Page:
Participants are welcome to stop in anytime during this period. A series of stations will be displayed to provide information about the Draft Plan’s various sections including mapping, strategies, community areas and implementation. Written comments will be accepted at the workshop as well as online.
Ron Chapman says
Good wrap up on this and will definitely look at the sections in more detail. The Edgewood MARC and surrounding area definitely need a serious redevelopment if we are going to link it to the BRAC and technology centers at both Aberdeen and Edgewood Arsenal. Look forward to see what the county does with those roads and adjacent business opportunities coming from the MARC Station.
Rick G says
The residential land capacity study needs to be further analyzed especially since this plan allows for practically no expansion of the development envelope at all. Where are these so-called 11,683 lots located? Why were they not developed already during the past 30 years when the county’s population almost doubled and developers were scrambling to find land? Are the properties for sale? Are the costs to develop them prohibitive? Are they located in areas where people want to live? Zero Growth does not equal Smart Growth! And it certainly doesn’t help create much needed jobs in a struggling economy.
The envelope is a double-edged sword.
If you expand it, you have NIMBY backlash, agricultural and preservation nuts barking, even more road improvements, destory quiet areas, and even more roads to expand and improve, not to mention the dreaded word, “sprawl.”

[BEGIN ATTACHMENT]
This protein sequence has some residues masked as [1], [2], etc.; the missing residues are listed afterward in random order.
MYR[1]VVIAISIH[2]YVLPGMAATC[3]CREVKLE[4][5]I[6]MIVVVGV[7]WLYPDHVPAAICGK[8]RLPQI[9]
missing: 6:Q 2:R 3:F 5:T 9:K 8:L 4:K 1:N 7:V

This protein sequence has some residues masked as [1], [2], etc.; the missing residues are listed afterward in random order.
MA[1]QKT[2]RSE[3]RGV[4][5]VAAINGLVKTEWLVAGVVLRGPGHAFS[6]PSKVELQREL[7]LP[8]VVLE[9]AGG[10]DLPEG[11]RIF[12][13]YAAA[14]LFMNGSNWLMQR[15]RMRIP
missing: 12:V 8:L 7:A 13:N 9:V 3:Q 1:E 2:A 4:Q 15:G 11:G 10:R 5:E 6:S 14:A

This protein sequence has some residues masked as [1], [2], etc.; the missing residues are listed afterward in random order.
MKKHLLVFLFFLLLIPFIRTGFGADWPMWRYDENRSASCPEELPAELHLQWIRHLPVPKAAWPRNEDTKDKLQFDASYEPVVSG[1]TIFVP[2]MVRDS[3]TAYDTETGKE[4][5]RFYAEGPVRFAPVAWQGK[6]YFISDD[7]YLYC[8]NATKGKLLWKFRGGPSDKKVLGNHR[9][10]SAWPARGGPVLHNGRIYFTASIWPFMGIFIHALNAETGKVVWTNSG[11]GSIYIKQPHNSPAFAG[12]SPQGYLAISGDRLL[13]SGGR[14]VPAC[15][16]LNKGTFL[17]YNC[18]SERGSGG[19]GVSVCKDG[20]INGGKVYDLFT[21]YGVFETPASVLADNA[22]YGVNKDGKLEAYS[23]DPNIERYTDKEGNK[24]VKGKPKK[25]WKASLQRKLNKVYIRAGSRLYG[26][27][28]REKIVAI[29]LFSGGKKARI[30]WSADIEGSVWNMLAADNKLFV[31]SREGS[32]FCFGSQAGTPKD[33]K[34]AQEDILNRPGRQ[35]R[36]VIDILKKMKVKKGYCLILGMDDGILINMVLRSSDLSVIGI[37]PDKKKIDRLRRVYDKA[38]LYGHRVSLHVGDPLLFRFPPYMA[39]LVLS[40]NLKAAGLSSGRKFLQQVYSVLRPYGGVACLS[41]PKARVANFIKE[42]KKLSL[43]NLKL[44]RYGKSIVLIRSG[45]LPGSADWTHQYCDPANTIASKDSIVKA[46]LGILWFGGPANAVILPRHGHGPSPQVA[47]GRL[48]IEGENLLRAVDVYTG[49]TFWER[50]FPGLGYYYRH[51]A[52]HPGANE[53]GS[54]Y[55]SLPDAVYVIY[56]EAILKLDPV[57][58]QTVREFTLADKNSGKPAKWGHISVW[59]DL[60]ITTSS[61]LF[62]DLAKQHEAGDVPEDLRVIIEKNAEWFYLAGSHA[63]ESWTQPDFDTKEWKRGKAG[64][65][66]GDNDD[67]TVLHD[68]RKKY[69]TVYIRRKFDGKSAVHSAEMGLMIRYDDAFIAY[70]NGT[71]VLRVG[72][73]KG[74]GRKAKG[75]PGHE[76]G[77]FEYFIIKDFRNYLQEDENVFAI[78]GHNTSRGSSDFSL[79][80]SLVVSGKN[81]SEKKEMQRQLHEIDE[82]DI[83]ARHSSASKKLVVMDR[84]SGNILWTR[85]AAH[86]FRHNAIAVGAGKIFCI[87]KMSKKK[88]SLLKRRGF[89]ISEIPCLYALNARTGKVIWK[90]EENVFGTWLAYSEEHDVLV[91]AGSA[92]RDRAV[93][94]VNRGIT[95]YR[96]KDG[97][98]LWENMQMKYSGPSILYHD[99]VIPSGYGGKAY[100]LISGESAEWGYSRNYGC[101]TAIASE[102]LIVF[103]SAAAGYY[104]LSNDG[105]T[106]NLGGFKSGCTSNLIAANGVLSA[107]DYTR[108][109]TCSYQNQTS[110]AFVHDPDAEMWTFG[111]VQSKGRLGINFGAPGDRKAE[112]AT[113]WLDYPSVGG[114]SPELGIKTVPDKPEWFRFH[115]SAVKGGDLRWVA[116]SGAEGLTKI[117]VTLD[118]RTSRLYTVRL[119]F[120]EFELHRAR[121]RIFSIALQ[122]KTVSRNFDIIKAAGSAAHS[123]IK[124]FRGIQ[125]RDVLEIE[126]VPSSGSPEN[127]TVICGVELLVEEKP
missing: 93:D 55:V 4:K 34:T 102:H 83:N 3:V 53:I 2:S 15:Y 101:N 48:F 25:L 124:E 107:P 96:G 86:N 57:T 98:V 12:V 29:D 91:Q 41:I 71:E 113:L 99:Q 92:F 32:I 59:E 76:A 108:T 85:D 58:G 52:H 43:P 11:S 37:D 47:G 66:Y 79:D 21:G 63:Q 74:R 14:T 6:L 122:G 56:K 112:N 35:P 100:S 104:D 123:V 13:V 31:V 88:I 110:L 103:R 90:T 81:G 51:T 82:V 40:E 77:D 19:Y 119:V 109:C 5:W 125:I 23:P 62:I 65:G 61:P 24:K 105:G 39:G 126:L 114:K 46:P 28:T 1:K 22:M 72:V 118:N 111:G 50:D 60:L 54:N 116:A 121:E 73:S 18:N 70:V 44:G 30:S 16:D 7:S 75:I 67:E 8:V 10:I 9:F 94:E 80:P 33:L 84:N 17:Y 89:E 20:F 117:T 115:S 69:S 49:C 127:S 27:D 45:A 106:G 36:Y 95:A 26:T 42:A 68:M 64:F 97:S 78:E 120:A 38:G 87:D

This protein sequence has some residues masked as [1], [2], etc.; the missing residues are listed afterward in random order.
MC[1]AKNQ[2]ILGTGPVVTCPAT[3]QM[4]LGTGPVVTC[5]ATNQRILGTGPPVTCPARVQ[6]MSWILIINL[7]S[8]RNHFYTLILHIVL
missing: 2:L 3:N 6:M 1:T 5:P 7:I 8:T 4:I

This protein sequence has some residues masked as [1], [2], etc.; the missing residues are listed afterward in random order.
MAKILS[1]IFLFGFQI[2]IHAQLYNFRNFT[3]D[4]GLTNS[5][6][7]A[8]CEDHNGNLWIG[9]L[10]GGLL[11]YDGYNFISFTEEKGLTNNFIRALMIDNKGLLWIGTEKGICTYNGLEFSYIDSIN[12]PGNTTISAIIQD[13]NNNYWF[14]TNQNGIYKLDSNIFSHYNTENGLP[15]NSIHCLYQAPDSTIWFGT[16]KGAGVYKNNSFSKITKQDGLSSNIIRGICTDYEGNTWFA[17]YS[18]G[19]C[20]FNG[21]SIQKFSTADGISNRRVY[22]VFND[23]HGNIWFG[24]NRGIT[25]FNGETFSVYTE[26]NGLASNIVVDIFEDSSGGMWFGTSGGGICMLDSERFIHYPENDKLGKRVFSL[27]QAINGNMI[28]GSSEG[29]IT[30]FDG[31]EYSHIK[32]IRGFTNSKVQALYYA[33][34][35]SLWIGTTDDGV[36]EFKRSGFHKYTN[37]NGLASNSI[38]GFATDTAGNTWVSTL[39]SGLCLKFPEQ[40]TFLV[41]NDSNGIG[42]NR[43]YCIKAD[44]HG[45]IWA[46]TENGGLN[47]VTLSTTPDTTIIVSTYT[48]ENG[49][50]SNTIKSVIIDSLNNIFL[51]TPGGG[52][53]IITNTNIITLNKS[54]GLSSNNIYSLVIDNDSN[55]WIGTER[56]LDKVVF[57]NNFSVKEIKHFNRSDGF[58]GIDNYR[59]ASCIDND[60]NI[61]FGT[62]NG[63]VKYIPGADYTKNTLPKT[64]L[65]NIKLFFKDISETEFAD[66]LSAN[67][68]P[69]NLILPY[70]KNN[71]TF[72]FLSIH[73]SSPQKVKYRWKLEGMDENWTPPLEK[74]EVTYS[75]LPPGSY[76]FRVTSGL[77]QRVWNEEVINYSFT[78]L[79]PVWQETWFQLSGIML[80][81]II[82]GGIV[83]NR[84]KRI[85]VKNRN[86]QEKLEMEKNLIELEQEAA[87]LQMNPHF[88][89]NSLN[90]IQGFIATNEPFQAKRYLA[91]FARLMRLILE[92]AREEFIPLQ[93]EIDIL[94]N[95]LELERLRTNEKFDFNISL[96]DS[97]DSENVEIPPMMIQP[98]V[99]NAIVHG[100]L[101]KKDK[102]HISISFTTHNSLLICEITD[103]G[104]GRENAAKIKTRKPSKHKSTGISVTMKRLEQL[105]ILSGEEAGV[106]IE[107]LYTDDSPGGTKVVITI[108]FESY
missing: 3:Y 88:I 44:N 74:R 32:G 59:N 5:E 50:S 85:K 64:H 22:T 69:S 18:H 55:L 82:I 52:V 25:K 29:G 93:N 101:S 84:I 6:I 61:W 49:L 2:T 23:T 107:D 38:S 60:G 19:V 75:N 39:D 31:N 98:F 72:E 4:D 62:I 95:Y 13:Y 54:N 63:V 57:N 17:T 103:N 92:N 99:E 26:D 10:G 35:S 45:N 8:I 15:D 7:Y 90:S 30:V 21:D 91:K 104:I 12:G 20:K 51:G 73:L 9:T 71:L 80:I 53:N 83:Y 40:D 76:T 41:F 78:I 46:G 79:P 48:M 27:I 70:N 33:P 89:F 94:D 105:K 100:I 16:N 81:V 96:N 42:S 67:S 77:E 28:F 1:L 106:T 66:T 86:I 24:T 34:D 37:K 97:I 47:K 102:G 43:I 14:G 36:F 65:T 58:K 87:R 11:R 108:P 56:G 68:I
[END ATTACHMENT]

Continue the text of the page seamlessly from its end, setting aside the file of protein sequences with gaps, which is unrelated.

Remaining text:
If you don’t expand it, you get increasing density, and with it crime and traffic, less green space, lower quality of life for most, and overall a less desireable place to live.
But, if you are an elected official, most of your vocal and active voters are probably from more well off and less dense areas, so you are going to abide their wishes, for the most part.
But, if you don’t expand the envelope, and fewer and fewer people want to live and/or work within it, then expansion slows, and you hurt the local economy, and revenues will go down, so you’ll have to raise rates/fees or cut services.
So there is no happy solution.
In principle, I’m actually pleased and surprised that there is no intention to expand the envelope (and I live in it, for what it’s worth).
However, I fully suspect there is no real plan to manage growth WITHIN the envelope. It will continue to be a mis-mash of projects and we will always play this game of building infrastructure 10 years after it’s needed.
Rick G says
I agree that it is a double edged sword. There are however opportunities for tweaking the envelope in areas where there are already adequate facilities in place or could be planned for in the next 8 years which is when the next update of the Master Plan will take place. Seems that the responsible thing to do is to include some areas along the edges of the existing envelope in this plan and actually have a responsible plan for growth instead of allowing the County to stagnate and overburden the citizens with higher taxes and fewer services.
I think the most responsible thing for a county like ours is to gradually and smartly expand the envelope, while keeping density within and outside of it very light.
But the contradictory aims of the rural areas and demands for growth (and revenues) make this politically unlikely.